In fall 2019, longtime Split Rock Lighthouse site manager Lee Radzak retired, passing the torch to Hayes Scriven. Hayes and his family moved into the light keeper’s residence this winter. Northern Wilds reached out to Hayes to learn more about the man who is now caring for the historic lighthouse.
Hayes comes to Split Rock with a solid background in Minnesota and Wisconsin history. While in college at the University of Minnesota-Duluth, he was an intern at the Richard I. Bong Veterans Historical Center in Superior, Wisc.
After college, he served as the executive director of the Northfield Historical Society in southern Minnesota for over 11 years, starting there as the exhibits and education coordinator.
He and his wife, Jenny, wanted to be farther north, so when the director position for the Richard I. Bong Veterans Historical Center came open, he applied.
Hayes says, “I had always joked, that the only job that would ever take me away from Northfield was a job up north. When the job at the Bong became open, it was the perfect opportunity.”
He oversaw the Bong Veterans Historical Center from 2017 until November, 2019, when he accepted the light keeper’s job at Split Rock.
Hayes is not a North Shore native—he grew up in Nerstrand, Minn., about 15 miles outside of Northfield. But he has always had a fondness for the iconic lighthouse. He doesn’t remember his first visit to Split Rock at just 2½ years old, but his parents recorded the moment with a photo of their little boy, gazing up at the 54-foot tall lighthouse.
There were many other trips north with his grandfather, starting when Hayes was 13 years old. The pair made annual treks to the Boundary Waters Canoe Area Wilderness, exploring the North Shore along the way.
His first visit to Split Rock when he was in college was with his girlfriend, Jenny, now his wife. He later proposed to her on top of Day Hill, the bluff in Split Rock State Park that gives panoramic views of Lake Superior and the lighthouse.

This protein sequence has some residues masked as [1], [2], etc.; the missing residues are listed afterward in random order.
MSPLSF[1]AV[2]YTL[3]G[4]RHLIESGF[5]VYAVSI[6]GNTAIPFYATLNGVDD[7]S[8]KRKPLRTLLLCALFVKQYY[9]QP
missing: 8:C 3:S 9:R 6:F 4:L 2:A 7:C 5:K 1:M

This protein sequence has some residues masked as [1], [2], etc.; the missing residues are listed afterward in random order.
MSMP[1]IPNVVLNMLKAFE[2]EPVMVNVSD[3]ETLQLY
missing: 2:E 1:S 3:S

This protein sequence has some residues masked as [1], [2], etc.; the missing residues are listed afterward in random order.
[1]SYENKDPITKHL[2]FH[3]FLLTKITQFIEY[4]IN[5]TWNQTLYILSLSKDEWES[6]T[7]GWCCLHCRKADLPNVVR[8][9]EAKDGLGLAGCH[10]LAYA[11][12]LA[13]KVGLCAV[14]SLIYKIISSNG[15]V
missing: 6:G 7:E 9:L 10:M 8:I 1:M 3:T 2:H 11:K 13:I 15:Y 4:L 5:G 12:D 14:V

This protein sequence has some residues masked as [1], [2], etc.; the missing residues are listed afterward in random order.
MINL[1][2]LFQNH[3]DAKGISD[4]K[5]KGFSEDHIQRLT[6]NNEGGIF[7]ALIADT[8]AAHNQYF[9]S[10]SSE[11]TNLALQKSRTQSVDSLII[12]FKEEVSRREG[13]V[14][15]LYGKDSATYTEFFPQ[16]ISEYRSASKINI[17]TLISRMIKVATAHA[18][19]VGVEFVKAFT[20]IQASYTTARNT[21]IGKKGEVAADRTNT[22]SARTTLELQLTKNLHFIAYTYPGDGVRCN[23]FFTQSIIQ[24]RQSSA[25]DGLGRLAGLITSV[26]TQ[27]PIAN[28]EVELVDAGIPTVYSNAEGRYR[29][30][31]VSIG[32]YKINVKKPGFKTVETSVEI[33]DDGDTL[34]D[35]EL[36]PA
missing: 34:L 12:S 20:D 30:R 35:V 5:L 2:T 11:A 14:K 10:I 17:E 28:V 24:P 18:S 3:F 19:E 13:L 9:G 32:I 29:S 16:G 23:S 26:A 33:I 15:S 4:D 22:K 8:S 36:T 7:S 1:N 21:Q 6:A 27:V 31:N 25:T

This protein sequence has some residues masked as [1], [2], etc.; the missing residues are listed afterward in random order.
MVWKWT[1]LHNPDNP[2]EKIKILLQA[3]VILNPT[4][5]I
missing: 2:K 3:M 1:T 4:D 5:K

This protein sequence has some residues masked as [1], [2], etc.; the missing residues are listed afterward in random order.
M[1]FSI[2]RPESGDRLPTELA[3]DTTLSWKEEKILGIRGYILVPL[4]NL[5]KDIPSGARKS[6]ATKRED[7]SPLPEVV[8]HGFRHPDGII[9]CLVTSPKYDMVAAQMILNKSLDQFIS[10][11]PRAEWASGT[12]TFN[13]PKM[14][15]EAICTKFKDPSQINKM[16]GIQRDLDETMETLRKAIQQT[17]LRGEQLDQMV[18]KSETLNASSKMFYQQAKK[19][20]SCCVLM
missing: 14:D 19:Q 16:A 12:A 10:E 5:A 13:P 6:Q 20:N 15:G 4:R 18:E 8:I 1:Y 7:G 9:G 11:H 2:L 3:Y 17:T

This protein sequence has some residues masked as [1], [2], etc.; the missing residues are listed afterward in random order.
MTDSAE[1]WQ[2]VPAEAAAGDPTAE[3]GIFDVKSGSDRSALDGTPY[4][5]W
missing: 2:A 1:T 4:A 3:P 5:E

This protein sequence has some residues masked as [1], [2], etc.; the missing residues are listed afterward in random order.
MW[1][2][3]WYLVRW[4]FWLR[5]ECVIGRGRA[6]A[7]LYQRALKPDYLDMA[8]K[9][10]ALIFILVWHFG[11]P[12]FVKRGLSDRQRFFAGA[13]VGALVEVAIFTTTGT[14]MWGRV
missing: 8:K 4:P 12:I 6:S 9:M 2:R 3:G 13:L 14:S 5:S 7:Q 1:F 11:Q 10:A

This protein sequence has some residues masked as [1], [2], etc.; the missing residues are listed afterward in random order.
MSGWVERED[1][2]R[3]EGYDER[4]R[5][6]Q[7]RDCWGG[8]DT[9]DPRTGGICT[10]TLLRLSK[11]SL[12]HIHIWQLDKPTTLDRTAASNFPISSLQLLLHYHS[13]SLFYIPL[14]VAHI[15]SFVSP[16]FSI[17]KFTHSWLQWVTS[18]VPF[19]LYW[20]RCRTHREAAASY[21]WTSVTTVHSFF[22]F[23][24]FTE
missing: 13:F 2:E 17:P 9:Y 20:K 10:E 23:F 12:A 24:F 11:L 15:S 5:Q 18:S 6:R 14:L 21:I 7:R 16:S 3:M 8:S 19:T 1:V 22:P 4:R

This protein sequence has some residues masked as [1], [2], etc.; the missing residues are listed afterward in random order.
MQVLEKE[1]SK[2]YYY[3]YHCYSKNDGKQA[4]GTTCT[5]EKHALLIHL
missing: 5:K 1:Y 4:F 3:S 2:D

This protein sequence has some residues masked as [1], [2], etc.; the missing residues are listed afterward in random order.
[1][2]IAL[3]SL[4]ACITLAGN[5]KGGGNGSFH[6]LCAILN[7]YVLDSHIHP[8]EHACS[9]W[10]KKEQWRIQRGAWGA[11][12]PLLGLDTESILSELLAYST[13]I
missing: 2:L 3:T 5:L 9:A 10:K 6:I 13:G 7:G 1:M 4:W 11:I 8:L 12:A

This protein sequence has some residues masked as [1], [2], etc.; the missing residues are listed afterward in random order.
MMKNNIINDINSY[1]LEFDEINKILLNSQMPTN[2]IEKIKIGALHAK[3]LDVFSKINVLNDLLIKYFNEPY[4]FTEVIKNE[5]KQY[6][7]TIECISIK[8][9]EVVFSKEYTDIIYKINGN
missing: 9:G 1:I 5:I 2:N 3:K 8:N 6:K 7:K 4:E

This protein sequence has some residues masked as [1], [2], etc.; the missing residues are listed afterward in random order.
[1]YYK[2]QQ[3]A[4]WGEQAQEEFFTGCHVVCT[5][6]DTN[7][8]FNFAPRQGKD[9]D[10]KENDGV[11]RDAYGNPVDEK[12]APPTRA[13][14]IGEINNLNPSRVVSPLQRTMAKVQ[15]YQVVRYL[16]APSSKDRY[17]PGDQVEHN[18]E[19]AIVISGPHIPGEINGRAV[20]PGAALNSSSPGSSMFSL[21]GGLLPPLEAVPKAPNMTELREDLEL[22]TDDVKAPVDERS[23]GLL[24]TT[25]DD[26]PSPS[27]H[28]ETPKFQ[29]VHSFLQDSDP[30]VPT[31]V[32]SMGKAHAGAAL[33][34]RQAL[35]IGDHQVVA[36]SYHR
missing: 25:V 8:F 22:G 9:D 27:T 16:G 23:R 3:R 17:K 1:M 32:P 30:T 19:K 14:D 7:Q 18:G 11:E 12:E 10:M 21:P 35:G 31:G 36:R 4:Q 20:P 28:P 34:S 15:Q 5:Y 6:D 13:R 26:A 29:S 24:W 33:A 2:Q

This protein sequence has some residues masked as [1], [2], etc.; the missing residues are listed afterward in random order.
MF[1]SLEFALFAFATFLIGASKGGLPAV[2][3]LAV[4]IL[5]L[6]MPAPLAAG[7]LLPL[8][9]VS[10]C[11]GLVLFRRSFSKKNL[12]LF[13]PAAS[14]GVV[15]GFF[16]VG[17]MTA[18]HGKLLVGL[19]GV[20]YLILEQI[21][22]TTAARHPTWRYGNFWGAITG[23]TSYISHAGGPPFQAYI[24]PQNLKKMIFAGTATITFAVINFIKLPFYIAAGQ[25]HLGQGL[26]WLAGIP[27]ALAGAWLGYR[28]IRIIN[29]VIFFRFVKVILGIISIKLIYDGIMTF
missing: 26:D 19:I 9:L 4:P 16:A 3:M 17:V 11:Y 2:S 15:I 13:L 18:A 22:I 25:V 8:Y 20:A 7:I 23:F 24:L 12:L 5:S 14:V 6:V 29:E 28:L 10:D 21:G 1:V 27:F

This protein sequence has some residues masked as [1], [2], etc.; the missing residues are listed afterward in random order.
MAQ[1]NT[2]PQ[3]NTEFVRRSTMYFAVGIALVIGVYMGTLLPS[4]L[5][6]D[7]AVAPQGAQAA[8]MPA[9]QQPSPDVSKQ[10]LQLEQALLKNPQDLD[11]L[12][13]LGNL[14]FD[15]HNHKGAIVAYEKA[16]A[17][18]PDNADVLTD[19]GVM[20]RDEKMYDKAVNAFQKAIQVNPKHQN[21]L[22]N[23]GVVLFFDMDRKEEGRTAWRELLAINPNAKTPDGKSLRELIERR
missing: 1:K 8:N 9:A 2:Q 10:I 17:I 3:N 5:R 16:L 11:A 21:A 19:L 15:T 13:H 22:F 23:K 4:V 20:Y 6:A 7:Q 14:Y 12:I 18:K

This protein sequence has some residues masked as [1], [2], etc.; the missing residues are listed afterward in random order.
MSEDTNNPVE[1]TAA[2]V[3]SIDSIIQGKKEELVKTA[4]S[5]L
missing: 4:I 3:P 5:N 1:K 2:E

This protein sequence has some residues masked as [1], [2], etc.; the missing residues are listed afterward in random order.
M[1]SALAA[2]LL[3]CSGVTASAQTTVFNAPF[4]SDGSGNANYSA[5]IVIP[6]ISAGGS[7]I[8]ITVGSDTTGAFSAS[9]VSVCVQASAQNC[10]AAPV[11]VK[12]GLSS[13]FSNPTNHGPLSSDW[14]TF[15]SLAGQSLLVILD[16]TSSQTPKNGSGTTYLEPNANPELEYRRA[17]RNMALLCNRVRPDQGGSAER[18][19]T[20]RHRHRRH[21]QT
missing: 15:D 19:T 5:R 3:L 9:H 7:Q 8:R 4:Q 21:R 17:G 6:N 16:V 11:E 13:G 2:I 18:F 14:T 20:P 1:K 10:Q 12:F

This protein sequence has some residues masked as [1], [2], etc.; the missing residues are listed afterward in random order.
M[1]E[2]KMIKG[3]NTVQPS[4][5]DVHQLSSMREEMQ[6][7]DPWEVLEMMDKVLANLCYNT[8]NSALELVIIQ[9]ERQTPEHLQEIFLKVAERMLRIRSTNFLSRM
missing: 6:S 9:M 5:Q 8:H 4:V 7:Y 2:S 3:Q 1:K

“The site and the North Shore has held a very special place in our hearts for many years,” says Hayes.
A new lighthouse keeper is a big change for the site, which is a National Historic Landmark managed by the Minnesota Historical Society. Former lighthouse keeper, Radzak managed the site for 36 years. We asked Hayes if he knew Radzak.
Hayes jokes that “history geeks” always seem to find one another. Shortly after moving to Two Harbors, Hayes was hosting a trivia night at Castle Danger Brewery. Lee and his wife, along with a Split Rock program manager, Jennifer Niemi, came in to play and the rest, as they say is history.
We asked Hayes if Radzak gave him any advice as he passed the torch. Hayes says Radzak suggested that he run the site like it’s his own business. Words of wisdom that Hayes plans to follow, as that was also his philosophy at the other organizations where he worked.
“If I did not fundraise, increase attendance, or increase membership, we would not be able to keep the doors open,” he says. “Also, you have to have passion for what you do. If you don’t have passion, your business will fail.”
And Hayes adds, “Lee and I will continue to chat; he has a wealth of knowledge that I need to try and download from him.”
However, there may be some changes ahead at the site.
“We are going to be introducing some small programmatic changes this year that will give our guests some more to do while they visit,” explains Hayes. “We are creating pop-up programs—short 20 minute interactive presentations on a variety of topics. In addition, we hope to offer some more specialty tours which can enhance the experience at Split Rock.”
Hayes and his family—wife, Jenny and children Devin, and Aneliese—are now residing on site and loving their new home. Hayes says, “We are very passionate about the outdoors, so being in the state park and living so close to Lake Superior is just a dream come true.
“The first morning we woke up in the house, I looked out the bedroom window and a bald eagle was coming right at the house and flew right over the top. It was a very magical moment, and I knew right then, we are in a very special place.”
Hayes says he will work to share that feeling with the public. “We hope everyone that visits Split Rock will have the same connection and feelings that we all do to the site and the North Shore. It is hard to describe so I have been calling it ‘North Shore Magic.’”
“My goal is to make every guest feel the ‘North Shore Magic,’” says Hayes.
At press time, access to Split Rock Lighthouse State Park is currently restricted due to the COVID-19 national emergency, however work continues on programming for when the historic site is once again open to the public.